Natural history of intestinal parasites in asymptomatic adults.


The need to treat asymptomatic adults who have intestinal parasites should be based on considerations of potential pathogenicity and transmission risk, but such data are sparse in general and unavailable for countries such as the United States, where reinfection is rare. Opinions of North American physicians about the natural history and treatment of 12 parasites detectable by stool examination were assessed using the Delphi technique. In response to the first questionnaire, majority agreement on pathogenic potential was achieved for only 3 of 12 parasites. When the more expert group was queried a second time, majority agreement was achieved for 8 of 12 parasites. Nevertheless, the predicted risk of subsequent disease still varied widely, from 1:10 to 1:1,000 for most parasites, and was unrelated to the perceived need for treatment. Almost all respondents thought asymptomatic adults with any intestinal parasites should always be treated. Transmission risk was judged to be low and was generally appropriate to the life cycle of the parasite.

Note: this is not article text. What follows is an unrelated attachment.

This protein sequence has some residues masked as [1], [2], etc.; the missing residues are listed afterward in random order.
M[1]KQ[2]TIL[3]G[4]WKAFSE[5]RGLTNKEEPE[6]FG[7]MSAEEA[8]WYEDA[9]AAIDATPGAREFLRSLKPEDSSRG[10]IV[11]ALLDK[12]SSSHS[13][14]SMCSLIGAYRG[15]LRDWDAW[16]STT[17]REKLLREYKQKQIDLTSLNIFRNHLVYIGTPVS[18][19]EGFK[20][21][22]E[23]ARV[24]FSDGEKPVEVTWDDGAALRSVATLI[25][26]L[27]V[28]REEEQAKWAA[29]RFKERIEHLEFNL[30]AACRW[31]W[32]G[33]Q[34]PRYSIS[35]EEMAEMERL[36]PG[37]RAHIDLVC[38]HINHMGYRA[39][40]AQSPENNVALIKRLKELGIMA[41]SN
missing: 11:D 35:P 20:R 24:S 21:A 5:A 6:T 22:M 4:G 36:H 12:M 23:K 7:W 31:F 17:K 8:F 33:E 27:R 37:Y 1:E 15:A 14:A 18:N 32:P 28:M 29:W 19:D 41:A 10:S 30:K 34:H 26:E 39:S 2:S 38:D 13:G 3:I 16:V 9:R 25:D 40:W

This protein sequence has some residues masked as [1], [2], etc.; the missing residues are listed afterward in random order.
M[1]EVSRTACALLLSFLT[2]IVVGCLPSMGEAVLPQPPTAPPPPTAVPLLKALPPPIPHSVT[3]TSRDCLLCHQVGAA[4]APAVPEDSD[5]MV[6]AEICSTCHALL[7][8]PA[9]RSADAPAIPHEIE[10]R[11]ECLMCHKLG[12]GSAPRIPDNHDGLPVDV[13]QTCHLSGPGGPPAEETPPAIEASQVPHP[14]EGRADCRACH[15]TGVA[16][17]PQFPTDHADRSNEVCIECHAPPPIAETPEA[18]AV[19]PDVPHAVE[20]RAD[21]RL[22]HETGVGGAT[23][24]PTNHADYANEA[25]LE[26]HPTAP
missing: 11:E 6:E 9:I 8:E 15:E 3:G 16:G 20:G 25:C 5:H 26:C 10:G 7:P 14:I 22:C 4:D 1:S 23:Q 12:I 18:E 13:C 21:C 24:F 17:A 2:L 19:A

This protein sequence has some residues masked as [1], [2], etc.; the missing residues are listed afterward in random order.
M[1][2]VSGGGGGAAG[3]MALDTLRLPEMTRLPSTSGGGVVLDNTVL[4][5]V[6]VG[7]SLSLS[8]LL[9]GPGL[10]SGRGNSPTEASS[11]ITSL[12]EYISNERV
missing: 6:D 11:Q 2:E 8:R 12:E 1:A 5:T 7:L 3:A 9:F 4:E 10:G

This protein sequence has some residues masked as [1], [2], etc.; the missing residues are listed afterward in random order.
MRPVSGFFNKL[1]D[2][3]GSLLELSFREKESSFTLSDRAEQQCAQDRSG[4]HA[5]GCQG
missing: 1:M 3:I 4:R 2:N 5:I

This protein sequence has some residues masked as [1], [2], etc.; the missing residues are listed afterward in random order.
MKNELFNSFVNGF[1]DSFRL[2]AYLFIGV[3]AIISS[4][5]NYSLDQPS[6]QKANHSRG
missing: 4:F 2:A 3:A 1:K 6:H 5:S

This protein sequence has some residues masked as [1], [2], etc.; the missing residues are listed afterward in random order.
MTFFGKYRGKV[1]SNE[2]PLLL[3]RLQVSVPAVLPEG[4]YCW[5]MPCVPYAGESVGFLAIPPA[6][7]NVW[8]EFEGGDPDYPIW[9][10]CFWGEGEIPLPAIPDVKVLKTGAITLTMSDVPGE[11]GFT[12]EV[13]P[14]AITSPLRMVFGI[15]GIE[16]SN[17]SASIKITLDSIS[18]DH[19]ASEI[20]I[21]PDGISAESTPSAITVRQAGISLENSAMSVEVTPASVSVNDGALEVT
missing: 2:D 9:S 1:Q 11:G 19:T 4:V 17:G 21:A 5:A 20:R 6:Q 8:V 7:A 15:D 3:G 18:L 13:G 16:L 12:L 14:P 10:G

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@article{BarrettConnor1984NaturalHO, title={Natural history of intestinal parasites in asymptomatic adults.}, author={Elizabeth Barrett-Connor}, journal={The Journal of family practice}, year={1984}, volume={19 5}, pages={635-9} }